As a museum conservator the most common question I get asked about my profession is: “What exactly is it that you do?”, I also regularly get asked “So does that mean you, like, save forests and furry animals?”

An important part of our role as a museum is as kaitiaki (caretaker) of our taonga. Auckland Museum has a dedicated team of conservators who work across our Natural Sciences, Human History and Documentary Heritage collections to ensure the objects within them are looked after for generations to come.

Conservators at Auckland Museum have spent many hours working in the Natural Sciences collections. In this blog, for New Zealand Conservation Week, museum conservator Valerie Tomlinson looks at how conservators and conservationists’ roles cross over in helping preserve living species the world over.

Valerie has written this blog with support from Head of Natural Sciences Tom Trnski, Curator, Land Vertebrates Matt Rayner and Curator, Entomology John Early.

Image credit: Jaguar (Panthera onca) conservation status: near threatened. Acquired by Auckland Museum 1998

In response to the questions above, my job is to preserve the Museum’s taonga, artefacts, objects and specimens so they exist for as long as possible. If they get damaged or fall apart with age, I put them back together again, but mostly I try to ensure they don’t get damaged in the first place. This is done by controlling the environment and ensuring there are safe practices around handling, storage and display. 

In response to the second question, there is a common confusion between conservators and conservationists. Conservators are people who usually work in the GLAM sector (Galleries, Libraries, Archives and Museum) and primarily work with preserving objects. Conservationists are people who try to preserve living species, such as plants and animals and their habitats from endangerment and extinction. Typically, there is little crossover between the two types of conservation.

Image caption: Passenger pigeon (Ectopistes migratorius) conservation status: extinct. Part of a bird diorama case acquired by Auckland Museum in 2006. The entire case has received extensive conservation treatment, which you can read about here

With New Zealand Conservation Week on from September 14 – 22, the Auckland Museum conservation team got a request to do a blog for it. When the request came through, we looked at each other in confusion, and said “Conservation Week? There is no Museum Conservation Week… aaah, they must mean the furry animal kind of conservation… (or in the case of New Zealand, exterminating furry animals)”.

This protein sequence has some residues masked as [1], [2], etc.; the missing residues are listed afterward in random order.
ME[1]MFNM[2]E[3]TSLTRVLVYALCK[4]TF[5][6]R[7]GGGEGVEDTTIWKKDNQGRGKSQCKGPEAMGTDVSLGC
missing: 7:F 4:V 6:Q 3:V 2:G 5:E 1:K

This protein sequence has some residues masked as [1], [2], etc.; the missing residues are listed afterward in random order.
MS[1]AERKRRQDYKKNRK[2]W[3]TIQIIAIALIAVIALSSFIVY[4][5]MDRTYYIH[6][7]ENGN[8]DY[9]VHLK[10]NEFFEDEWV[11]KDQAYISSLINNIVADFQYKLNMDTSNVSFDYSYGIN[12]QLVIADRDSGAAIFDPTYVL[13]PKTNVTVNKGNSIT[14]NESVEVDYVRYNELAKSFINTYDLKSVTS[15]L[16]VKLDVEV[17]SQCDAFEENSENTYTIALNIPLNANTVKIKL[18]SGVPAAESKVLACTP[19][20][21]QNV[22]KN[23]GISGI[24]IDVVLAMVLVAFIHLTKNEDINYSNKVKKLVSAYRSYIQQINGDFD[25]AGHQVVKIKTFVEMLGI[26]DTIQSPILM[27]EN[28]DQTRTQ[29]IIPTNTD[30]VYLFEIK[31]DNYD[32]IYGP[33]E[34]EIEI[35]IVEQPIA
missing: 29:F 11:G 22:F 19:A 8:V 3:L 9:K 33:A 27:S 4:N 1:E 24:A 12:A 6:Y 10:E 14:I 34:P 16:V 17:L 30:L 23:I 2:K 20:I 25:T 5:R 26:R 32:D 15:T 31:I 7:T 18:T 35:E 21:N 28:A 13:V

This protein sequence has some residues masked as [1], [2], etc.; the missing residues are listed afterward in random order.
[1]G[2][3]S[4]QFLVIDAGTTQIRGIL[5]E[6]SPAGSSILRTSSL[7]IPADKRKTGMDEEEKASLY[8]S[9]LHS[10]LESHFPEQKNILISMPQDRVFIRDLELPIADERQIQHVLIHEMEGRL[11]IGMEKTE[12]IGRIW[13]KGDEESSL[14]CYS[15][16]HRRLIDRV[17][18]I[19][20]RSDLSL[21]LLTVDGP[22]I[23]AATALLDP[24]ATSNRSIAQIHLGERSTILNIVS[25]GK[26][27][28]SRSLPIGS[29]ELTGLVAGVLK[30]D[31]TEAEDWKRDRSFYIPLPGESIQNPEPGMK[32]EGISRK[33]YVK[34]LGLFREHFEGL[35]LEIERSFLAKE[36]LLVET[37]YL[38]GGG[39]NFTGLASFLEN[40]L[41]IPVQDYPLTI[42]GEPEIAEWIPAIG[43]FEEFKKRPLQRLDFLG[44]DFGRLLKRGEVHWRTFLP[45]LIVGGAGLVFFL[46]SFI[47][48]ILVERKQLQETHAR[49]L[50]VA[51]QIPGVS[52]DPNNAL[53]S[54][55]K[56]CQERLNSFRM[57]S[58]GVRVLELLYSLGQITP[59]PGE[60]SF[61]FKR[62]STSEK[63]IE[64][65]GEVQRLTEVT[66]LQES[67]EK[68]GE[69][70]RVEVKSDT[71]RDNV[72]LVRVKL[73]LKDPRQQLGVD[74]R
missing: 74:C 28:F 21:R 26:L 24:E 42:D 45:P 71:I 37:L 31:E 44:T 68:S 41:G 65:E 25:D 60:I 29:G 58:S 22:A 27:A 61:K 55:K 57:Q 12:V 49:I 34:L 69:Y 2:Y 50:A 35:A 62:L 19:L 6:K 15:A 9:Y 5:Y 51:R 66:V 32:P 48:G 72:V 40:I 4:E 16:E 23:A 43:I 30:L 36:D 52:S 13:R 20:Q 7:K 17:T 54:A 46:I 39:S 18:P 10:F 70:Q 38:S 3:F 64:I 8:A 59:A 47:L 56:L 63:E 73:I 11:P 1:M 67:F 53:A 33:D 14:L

Image caption: Bird diorama cabinet which received extensive conservation treatment by Auckland Museum conservators.


However, we looked at this as a challenge, as there is still one area where there is crossover between museum conservation and nature conservation: Extinction. Here we are a vitally important part in the preservation of humanity’s knowledge of the species of the world.

For endangered and extinct species, a museum is the only place you are likely to see such an animal, other than perhaps in films or on television. Well recorded and maintained collections of species within museums are a key ingredient for scientific researchers to describe anatomy and features of species in the scientific discipline of taxonomy.

Taxonomy, the classification of organisms, is important as without knowing what unique species are present out there in nature, you can’t protect them.

One of the few places that scientific researchers can study the anatomy and features of extinct species is in museum collections, rather than collecting more specimens of rare or endangered species. 

This is where conservation meets Conservation.